Loss of Use Coverage D: What is covered?
Imagine the following:
Your home is being repaired or rebuilt because of a heavy thunderstorm or an emergency like a fire.
Of course, this is a scenario no one of us would like to encounter, but accidents and unfortunate events sometimes take place, and we cannot stop them.
What we can do, though, is protect ourselves by planning ahead.
If you have a home insurance policy, it will cover the costs you need to repair your home. But it is uninhabitable for a certain period. So, where to stay? Can your budget account for the temporary accommodation, food, and transportation?
If you have loss of use coverage included in your homeowners insurance policy, it will reimburse all of these additional living expenses.
For more information about coverage options, homeowners insurance companies you should trust, and any additional questions you may have, stick around for this three-minute read – we’ll cover it all!
What Does Loss of Use Coverage Mean?
Loss of use coverage (also known as ‘Coverage D,” “loss of use insurance,” and “living expenses coverage”) is part of your homeowners insurance policy that covers additional living expenses that may arise in the event that your home is temporarily uninhabitable.
However, bear in mind that the reason why your house is unsuitable for living during that period has to be due to a covered peril in your renters or homeowners insurance.
A “peril” is anything that could cause damage to your home. The most common risks or perils included in insurance policies are fire, wind, snow, hail, lightning, vandalism, and theft, though this is negotiable, depending on the type of insurance that you select.
Similarly, condo insurance loss of use coverage would be useful if you have to move out of your condo unit, and renters insurance covers loss of use if you are a renter.
Another term that should be mentioned here is Fair Rental Value that some companies may provide. Namely, a Fair Rental Value coverage kicks in case that you rent an insured place to a tenant. While the house is uninhabitable, you will be able to claim Fair Rental Value coverage for rental income you will be missing during the period.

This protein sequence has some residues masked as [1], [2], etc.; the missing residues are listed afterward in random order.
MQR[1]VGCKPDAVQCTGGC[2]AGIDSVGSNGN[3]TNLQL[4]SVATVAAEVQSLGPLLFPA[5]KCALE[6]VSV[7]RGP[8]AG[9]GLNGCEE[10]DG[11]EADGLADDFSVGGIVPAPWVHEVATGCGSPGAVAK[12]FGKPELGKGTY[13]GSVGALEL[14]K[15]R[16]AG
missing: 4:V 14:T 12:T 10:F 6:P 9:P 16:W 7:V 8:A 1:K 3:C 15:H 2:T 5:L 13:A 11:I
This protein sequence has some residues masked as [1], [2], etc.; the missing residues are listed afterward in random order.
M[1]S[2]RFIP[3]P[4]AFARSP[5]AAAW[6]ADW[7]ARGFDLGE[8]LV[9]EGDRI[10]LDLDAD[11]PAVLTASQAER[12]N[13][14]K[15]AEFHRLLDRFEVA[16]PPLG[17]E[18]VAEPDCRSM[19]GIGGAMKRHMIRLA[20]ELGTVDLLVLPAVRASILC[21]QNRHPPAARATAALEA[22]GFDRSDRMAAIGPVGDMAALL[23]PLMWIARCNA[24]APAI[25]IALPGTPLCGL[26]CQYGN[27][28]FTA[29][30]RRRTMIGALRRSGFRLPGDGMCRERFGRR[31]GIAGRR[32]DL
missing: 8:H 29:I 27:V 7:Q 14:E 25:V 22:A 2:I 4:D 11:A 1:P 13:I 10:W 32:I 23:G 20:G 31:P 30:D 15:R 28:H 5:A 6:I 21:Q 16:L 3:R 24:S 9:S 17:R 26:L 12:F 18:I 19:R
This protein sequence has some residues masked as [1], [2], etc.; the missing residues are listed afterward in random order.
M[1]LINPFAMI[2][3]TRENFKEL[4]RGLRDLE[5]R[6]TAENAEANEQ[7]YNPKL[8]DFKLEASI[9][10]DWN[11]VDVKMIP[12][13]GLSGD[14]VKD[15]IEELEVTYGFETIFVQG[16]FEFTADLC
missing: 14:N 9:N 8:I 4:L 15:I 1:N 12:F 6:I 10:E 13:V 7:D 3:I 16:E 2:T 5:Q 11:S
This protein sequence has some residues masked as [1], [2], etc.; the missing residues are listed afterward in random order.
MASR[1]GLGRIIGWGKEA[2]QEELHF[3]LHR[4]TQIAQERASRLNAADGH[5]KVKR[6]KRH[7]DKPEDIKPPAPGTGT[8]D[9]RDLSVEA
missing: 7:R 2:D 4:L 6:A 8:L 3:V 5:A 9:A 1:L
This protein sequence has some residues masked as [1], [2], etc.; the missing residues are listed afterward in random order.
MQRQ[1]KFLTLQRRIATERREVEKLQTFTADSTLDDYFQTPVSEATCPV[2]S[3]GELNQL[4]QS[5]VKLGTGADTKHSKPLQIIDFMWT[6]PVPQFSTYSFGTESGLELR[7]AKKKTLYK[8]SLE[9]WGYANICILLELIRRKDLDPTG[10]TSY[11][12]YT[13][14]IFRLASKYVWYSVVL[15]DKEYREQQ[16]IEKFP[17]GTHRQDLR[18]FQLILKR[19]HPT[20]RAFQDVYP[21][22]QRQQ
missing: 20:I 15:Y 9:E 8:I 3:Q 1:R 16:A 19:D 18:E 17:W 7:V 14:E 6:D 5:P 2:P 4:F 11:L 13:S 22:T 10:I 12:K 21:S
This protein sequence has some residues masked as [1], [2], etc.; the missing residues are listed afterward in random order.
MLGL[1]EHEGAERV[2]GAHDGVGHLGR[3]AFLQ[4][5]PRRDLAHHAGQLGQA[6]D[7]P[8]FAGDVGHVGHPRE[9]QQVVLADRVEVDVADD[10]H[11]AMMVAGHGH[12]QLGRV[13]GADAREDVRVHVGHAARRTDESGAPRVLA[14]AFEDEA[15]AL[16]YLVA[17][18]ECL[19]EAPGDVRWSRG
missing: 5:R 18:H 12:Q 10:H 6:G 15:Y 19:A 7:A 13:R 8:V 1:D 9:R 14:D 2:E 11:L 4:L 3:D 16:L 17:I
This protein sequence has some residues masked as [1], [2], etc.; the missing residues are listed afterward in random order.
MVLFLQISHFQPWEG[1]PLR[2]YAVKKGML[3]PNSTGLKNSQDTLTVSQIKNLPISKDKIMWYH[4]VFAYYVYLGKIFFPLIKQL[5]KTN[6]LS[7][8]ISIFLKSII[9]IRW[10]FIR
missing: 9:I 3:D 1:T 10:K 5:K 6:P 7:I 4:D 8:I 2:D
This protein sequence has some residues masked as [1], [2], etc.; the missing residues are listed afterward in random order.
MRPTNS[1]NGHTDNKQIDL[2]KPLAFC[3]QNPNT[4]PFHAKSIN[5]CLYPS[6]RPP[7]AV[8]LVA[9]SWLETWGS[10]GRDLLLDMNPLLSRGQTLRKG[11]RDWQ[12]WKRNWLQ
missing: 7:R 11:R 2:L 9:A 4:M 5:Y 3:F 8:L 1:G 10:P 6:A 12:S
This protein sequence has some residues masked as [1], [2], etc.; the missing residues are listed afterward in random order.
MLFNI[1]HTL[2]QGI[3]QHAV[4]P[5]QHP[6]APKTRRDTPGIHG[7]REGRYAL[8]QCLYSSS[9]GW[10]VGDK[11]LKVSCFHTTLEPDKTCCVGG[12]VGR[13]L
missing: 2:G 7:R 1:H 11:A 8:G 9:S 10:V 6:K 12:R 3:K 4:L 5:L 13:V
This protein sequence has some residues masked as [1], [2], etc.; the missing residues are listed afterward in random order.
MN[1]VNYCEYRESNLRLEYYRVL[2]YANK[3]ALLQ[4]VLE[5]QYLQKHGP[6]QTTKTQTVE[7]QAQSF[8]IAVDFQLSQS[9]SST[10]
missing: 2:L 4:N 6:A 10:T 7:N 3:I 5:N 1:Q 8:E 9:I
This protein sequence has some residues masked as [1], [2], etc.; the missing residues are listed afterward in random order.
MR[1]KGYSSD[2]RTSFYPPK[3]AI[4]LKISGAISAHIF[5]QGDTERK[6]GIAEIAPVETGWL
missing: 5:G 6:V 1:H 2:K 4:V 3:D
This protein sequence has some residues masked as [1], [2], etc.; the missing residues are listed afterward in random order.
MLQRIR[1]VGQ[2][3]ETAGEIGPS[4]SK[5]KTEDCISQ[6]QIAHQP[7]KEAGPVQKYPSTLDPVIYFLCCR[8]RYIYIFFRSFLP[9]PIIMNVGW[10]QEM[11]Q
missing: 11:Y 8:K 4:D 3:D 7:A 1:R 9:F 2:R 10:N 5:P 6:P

Insurance Geek can help you protect yourself against all risks by discussing your policy options with you and directly with your insurance provider.
Depending on the duration you will have to wait for your home to be rebuilt or repaired, you could face many unprecedented costs, and the total sum could drive up really high.
That’s why you ought to make sure that your use coverage limit is high enough to cover expenses and help you maintain your standard of living. You can contact a Geek Insurance representative if you need any assistance with determining the coverage limit.
With the help of your agent and insurance company, you’ll determine the amount of your loss of use coverage. It is usually 30% of your dwelling coverage limit.
Our carriers allow you to specify your normal living expenses per month by completing their worksheet, which is then used to establish the baseline of your loss of use coverage and process a claim.
A pro tip: To prove that the data is truthful, insurance companies will ask you to provide a copy of the receipts, so always keep them.
Which Living Expenses Are Covered By Loss of Use Insurance?
Before we continue, let’s go over the most frequent expenses loss of use coverage would compensate for if you had to leave your place.
Temporary Housing is the most frequent claim under the use coverage loss insurance. No matter whether your temporary residence of choice is a hotel, an apartment, or a motel, your loss of use coverage will reimburse for the stay.
The cost of moving also applies here. You may need to reimburse storage costs for your household items or need transportation if you bring them along, in which case you can claim transportation and parking fees.
Also, any excessive bills due to a covered loss can be covered by your policy (laundry, grocery and restaurant bills, utilities, additional car mileage, pet boarding, etc.). To put one of these in context – if you have to stay in an apartment, it’s more likely that you will have to dine out more frequently than you would usually. Your policy will cover the difference in the expenses.
What Else Does Your Home Insurance Cover?
Besides loss of use coverage, your renters or homeowners insurance policy usually has the following types of coverages: